Straight Keys

The straight key, or hand key, was the telegrapher's workhorse. Day in and day out the operator would pound the key lever, sending messages across the country. Over the years, the straight key went through an evolution that can be seen by looking at pictures of these key designs.

The first key made by Alfred Vail was a simple strap key; i.e. a piece of sheet metal mounted on a wooden base with a keying contact. His next key from the famous 1844 demonstration, called the Vail Lever Correspondent, might be familiar to people since it is on display at the Smithsonian Museum of American History. This key is more like the typical telegraph instrument in that it pivots on a metal shaft.


During the 1850's, many telegraph keys were based on a "camelback" design; that is, the lever had a pronounced hump in the middle. The earliest keys also lacked an integrated circuit closer switch. The key and the circuit closer were separate components mounted on the operator's desk. It wasn't until later in the 1850's that the circuit closer became part of the telegraph key itself. In addition, the early keys were "leg keys". Instead of binding posts on the key for which to attach wires, the key had 2 long legs protruding downward from the base which would fit into holes in the operators desk. The wires would then be attached to the legs.


The next major improvement in telegraph key design occurred in the early 1860's when GM Phelps created the adjustable spring tensioner on the key. Prior to that, keys had a non-adjustable spring which may or may not have been optimal for the particular operator.


By the mid 1860's, the camelback key design was starting to give way to the straight brass lever. Although some makers continued to use the camelback design, more were going with the straight lever. Many of the keys from the 1870's used this simple straight lever.


One design flaw with all of the brass lever keys is that with extended use of the key, over time the steel pivot pin would start to work itself loose in the softer brass lever, which could allow the lever to move sideways on the pin, which in turn caused the keying contacts to mis-align.


This problem was solved in 1881 when JH Bunnell invented the steel lever telegraph key. Instead of having a steel pivot pin press-fit into the brass lever, the lever and pivot pin were integrated into a single steel part. This completely eliminated the problem of the pin working itself loose. Steel lever keys of this design continue to be used today.


The 1880's saw some of the more unusual key designs appear as inventors came up with all sorts of novel ideas to improve the operation of the key. Many of these improvements were centered around changes to the contacts. Some keys like the Stevens Key & Biggs Key put the contacts at the rear of the key, while the Cumming Periphery Contact Key, Delany Key, and Prosch Key had contacts that could be rotated to a new position when the contacts became dirty. The Cumming Key actually used 2 circular disks with platinum wires around the periphery to accomplish the keying. Examples of these unusual keys can be seen in the US Landline Pages to the left.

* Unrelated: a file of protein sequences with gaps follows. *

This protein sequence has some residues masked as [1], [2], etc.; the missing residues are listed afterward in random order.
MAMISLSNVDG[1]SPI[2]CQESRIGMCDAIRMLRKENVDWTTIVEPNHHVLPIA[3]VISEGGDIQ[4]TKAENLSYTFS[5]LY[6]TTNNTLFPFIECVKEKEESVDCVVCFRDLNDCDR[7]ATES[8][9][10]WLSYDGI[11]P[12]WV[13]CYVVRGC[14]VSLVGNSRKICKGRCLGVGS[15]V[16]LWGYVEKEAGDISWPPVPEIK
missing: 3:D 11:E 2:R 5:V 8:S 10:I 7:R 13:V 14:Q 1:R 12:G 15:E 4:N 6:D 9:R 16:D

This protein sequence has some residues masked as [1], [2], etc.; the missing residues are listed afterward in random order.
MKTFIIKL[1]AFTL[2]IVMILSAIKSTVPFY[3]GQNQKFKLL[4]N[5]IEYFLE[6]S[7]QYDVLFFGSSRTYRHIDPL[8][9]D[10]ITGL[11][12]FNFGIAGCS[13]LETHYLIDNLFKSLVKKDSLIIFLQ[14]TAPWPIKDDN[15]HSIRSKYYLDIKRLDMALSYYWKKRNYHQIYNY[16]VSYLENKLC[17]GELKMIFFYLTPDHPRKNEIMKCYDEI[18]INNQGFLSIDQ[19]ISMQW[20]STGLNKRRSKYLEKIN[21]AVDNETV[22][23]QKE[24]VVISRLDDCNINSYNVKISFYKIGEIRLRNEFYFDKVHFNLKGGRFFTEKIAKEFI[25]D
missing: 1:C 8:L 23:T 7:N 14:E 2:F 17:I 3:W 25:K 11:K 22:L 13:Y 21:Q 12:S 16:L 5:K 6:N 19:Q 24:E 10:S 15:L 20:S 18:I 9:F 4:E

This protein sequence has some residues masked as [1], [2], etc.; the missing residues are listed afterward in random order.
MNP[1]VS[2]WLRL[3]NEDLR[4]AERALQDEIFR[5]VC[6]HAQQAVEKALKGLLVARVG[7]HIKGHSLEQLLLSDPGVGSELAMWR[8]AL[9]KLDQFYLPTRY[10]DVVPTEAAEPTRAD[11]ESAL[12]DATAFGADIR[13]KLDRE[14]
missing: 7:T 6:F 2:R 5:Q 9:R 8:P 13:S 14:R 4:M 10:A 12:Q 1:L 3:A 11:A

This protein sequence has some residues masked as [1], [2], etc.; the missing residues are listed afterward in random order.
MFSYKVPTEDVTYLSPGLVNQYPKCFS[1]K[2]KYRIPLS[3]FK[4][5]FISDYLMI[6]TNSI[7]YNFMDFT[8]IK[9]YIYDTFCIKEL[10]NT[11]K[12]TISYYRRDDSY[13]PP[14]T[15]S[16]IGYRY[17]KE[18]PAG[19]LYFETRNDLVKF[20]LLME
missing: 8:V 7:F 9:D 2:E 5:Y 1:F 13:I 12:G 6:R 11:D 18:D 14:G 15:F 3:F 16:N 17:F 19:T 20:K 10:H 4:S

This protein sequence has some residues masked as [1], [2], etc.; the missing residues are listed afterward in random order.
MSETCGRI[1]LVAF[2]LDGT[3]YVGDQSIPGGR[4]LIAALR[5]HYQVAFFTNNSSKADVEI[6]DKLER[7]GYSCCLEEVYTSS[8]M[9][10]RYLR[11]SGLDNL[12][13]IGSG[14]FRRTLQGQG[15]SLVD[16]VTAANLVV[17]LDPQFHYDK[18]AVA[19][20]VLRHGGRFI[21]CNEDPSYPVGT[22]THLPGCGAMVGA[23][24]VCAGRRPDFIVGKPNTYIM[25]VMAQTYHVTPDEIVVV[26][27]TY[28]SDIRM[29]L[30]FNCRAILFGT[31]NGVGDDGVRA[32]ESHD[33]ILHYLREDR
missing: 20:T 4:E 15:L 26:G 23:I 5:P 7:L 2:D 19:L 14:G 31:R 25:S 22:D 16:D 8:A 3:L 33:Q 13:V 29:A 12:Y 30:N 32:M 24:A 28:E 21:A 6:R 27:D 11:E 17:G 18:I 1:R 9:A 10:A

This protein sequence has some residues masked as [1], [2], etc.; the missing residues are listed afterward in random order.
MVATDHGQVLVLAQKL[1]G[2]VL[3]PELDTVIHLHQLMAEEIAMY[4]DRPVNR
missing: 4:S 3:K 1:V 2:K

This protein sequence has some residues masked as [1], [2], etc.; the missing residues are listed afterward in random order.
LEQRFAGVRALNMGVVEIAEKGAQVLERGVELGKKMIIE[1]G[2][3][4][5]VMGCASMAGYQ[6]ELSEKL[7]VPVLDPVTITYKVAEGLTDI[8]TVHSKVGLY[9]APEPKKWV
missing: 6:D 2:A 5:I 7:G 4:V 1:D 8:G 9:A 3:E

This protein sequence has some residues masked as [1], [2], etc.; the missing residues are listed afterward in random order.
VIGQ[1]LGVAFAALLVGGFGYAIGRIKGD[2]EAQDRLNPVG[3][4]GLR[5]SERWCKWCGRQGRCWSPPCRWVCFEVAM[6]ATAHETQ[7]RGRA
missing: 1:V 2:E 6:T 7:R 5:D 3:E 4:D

The turn of the 20th Century saw the birth of wireless communication. Telegraph key designs evolved to meet the needs of the new wireless systems. These systems operated at high voltages and currents, which meant the telegraph keys needed to be able to handle this high current. Hence, the early Wireless Keys, also called Spark Keys, had much larger keying contacts than landline keys. Some had contacts over 1/2" in diameter !


As wireless technology evolved and people learned about radio wave propagation, they also learned that it was not necessary to use very high power to communicate over long distances, so spark keys began to move back toward smaller contacts. By the WW2 era, radio technology had greatly matured and amateur radio began to take off after the war. Hams used whatever keys they could find to get on the air, from early landline to wireless keys, to bugs.

Click on the links to the left to see examples of Landline & Wireless keys as well as keys from all over the world.

Please note that due to the overwhelming number of keys produced in the 20th Century, these pages will, with some exceptions, only cover keys made up until approximately WW2.